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Wobensmith used muslin cloth instead of which made the effect faster because they could be hand torn rather than slowly cut with scissors. In 1977 [[Ed Eckl]] marketed as "Möby-Zip" which used zippered cloth as reusable Afghan Bands.
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A favourite patter for the Afghan Bands tells a tale of a circus magician. He needs belts for two clowns, one for the fat lady, and two for the Siamese twins.
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The Afghan Bands were a popular magic trick in the first half of the twentieth century. Magicians, such as [[Blackstone]] and [[T. Nelson Downs]], regularly performed the Afghan BandsThe trick was the subject of regular accusations of plagiarism for both methods and presentations. In the second half of the twentieth century, the trick lost its appeal disappeared from the repertoire of professional magicians.<ref>Peter Prevos (2018), [https://magicperspectives.net/afghan-bands/ The Möbius Strip in Magic: A Treatise on the Afghan Bands]. Kangaroo Flat: Third Hemisphere.</ref>
  
 
== References ==
 
== References ==

Latest revision as of 07:58, 22 February 2018

Rickard’s Afghan Bands (Source: The Linking Ring, February 1943).

The Afghan Bands is a self-working magic effect where long loops of paper are cut lengthwise to produce two separate bands, as expected, then as two interlocked loops, and finally as a single double-length loop.

The method of the trick is based on the topological principle of the Möbius Strip which was discovered independently by the German mathematicians August Ferdinand Möbius and Johann Benedict Listing in 1858.[1] It became a popular magic trick in the late 1800s after being published in Popular Scientific Recreations by Gaston Tissandier, which was the English translation of his Les récréations Scientifiques (1881).[2]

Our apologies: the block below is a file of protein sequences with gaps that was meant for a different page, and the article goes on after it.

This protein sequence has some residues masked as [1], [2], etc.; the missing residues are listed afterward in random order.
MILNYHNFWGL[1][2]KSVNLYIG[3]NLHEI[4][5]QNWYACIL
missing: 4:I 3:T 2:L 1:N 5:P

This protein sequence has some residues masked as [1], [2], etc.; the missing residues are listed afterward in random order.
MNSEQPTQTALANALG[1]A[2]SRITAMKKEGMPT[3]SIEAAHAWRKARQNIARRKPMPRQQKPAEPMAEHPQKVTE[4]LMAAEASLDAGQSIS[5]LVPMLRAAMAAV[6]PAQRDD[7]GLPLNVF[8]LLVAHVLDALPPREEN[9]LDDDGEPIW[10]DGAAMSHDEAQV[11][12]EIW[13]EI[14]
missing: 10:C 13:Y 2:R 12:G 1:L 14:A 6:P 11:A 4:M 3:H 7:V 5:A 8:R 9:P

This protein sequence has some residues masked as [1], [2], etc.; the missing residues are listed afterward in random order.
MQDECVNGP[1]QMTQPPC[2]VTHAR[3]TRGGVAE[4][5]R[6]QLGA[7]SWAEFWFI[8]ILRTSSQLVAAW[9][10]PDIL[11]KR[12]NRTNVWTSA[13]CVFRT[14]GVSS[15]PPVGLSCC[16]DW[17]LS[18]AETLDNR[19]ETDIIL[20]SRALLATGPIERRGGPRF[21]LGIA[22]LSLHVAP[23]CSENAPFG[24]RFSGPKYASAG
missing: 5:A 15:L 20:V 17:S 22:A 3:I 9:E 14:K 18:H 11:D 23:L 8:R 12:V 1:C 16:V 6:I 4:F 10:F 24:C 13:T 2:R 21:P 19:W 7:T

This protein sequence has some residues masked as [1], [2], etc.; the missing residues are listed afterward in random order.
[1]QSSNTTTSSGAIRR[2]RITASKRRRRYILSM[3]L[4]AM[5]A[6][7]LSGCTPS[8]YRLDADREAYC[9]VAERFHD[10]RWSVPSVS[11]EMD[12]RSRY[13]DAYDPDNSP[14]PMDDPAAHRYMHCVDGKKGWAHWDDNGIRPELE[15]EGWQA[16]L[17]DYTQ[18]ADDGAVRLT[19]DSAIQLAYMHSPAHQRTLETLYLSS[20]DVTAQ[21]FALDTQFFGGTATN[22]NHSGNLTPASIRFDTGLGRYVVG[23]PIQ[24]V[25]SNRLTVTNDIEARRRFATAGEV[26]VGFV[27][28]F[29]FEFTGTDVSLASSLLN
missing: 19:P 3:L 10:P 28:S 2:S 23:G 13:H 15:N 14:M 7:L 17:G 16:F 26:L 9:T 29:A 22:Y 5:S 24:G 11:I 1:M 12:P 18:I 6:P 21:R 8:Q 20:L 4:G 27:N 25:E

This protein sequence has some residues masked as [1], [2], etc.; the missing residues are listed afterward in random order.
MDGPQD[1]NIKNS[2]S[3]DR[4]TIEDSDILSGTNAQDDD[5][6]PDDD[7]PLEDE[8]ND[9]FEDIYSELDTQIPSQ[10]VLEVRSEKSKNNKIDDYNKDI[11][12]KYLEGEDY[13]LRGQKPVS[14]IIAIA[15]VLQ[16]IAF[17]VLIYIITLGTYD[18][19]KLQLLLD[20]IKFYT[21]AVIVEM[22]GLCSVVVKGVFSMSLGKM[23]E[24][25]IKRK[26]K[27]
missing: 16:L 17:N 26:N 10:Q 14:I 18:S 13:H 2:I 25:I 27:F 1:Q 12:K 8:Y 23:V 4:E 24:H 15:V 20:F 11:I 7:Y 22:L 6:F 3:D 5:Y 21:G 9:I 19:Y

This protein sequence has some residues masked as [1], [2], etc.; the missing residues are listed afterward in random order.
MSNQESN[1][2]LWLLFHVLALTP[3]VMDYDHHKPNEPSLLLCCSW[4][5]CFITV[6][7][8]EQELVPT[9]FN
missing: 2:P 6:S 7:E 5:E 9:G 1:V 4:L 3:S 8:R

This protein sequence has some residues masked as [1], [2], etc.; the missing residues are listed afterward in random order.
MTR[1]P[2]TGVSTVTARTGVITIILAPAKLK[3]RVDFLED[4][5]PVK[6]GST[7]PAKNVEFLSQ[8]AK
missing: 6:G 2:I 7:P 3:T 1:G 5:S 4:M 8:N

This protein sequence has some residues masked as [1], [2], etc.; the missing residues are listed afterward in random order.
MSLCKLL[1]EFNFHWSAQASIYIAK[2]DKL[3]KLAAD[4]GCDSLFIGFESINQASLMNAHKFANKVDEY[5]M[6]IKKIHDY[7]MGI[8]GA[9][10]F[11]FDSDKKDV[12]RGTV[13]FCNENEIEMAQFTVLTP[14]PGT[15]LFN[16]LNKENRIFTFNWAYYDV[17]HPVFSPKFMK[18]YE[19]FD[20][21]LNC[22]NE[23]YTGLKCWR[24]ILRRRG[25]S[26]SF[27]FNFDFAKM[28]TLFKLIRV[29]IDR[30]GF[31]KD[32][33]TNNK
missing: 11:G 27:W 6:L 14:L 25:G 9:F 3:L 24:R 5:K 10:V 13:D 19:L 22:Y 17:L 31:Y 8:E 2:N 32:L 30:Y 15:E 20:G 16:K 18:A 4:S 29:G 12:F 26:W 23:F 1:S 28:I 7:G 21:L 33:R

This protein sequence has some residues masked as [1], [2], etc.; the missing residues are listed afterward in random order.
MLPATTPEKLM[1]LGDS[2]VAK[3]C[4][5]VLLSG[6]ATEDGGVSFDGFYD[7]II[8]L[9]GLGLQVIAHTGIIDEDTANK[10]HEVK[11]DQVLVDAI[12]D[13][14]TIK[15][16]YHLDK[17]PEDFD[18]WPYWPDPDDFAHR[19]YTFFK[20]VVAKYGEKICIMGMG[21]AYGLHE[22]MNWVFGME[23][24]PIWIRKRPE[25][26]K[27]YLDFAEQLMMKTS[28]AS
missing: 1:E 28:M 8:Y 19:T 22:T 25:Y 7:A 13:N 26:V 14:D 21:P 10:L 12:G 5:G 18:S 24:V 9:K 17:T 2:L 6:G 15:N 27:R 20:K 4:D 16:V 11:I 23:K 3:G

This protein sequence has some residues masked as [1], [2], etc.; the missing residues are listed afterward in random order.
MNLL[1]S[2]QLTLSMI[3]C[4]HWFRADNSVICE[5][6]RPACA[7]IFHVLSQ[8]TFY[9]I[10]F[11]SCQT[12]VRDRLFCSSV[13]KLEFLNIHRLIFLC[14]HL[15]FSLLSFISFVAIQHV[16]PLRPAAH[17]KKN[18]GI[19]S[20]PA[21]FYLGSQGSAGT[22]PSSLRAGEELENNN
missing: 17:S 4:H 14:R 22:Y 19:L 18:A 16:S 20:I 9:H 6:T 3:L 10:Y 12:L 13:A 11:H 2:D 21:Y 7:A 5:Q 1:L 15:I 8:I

The trick was initially only an entertaining science experiment. The first professional magician to perform the effect was Felicien Trewey in the late 1800s. Percy Selbit was the first to describe the Möbius strip as a method for a magic trick in the English language in 1901, coining the name Afghan Bands. Ellis Stanyon marketed a commercial version as "Mystic Afgan [sic] Bands" in Britain. In the 1920s James C. Wobensmith popularised the now standard twists and marketed it as "The Red Muslin Bands." His popular method was based on earlier work by Paul Debur and James Nelson.

Wobensmith used muslin cloth instead of which made the effect faster because they could be hand torn rather than slowly cut with scissors. In 1977 Ed Eckl marketed as "Möby-Zip" which used zippered cloth as reusable Afghan Bands.

A favourite patter for the Afghan Bands tells a tale of a circus magician. He needs belts for two clowns, one for the fat lady, and two for the Siamese twins.

The Afghan Bands were a popular magic trick in the first half of the twentieth century. Magicians, such as Blackstone and T. Nelson Downs, regularly performed the Afghan Bands. The trick was the subject of regular accusations of plagiarism for both methods and presentations. In the second half of the twentieth century, the trick lost its appeal disappeared from the repertoire of professional magicians.[3]

References

  1. Pickover, C. A. (2006). The Möbius Strip: Dr. August Möbius’s Marvelous Band in Mathematics, Games, Literature, Art, Technology, and Cosmology. New York: Thunder’s Mouth Press.
  2. Martin Gardner (1956), Mathematics, Magic and Mystery. New York: Dover Books, p. 70-73.
  3. Peter Prevos (2018), The Möbius Strip in Magic: A Treatise on the Afghan Bands. Kangaroo Flat: Third Hemisphere.